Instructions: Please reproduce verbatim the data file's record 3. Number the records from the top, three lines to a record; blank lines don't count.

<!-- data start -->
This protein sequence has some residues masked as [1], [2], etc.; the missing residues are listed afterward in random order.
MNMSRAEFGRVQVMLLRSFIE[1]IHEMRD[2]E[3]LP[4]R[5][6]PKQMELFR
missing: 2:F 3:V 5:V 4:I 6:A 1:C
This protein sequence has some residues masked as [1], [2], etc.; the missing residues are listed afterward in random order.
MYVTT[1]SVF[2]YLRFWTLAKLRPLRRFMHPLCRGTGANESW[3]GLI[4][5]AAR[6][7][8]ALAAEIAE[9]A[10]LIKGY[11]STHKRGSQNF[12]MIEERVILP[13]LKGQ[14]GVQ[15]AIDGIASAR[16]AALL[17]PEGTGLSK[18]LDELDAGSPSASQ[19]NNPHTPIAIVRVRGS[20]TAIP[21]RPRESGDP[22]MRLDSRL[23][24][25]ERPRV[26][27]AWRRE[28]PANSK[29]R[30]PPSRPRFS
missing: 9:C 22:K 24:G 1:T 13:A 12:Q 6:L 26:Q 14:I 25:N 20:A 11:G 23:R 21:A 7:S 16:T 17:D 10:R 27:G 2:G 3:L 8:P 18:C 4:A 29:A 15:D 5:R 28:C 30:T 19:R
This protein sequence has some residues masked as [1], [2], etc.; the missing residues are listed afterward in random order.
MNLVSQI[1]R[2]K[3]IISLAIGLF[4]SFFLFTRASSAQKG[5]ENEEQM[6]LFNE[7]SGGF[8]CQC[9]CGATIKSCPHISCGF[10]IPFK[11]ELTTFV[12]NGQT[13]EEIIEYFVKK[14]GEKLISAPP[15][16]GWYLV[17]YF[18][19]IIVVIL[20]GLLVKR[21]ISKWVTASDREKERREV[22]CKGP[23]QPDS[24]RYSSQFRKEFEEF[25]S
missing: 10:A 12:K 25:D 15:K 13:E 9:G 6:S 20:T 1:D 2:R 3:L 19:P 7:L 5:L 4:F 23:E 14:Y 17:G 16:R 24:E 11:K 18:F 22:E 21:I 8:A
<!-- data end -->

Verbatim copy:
This protein sequence has some residues masked as [1], [2], etc.; the missing residues are listed afterward in random order.
MNLVSQI[1]R[2]K[3]IISLAIGLF[4]SFFLFTRASSAQKG[5]ENEEQM[6]LFNE[7]SGGF[8]CQC[9]CGATIKSCPHISCGF[10]IPFK[11]ELTTFV[12]NGQT[13]EEIIEYFVKK[14]GEKLISAPP[15][16]GWYLV[17]YF[18][19]IIVVIL[20]GLLVKR[21]ISKWVTASDREKERREV[22]CKGP[23]QPDS[24]RYSSQFRKEFEEF[25]S
missing: 10:A 12:K 25:D 15:K 13:E 9:G 6:S 20:T 1:D 2:R 3:L 19:P 7:L 5:L 4:F 23:E 14:Y 17:G 16:R 24:E 11:K 18:F 22:E 21:I 8:A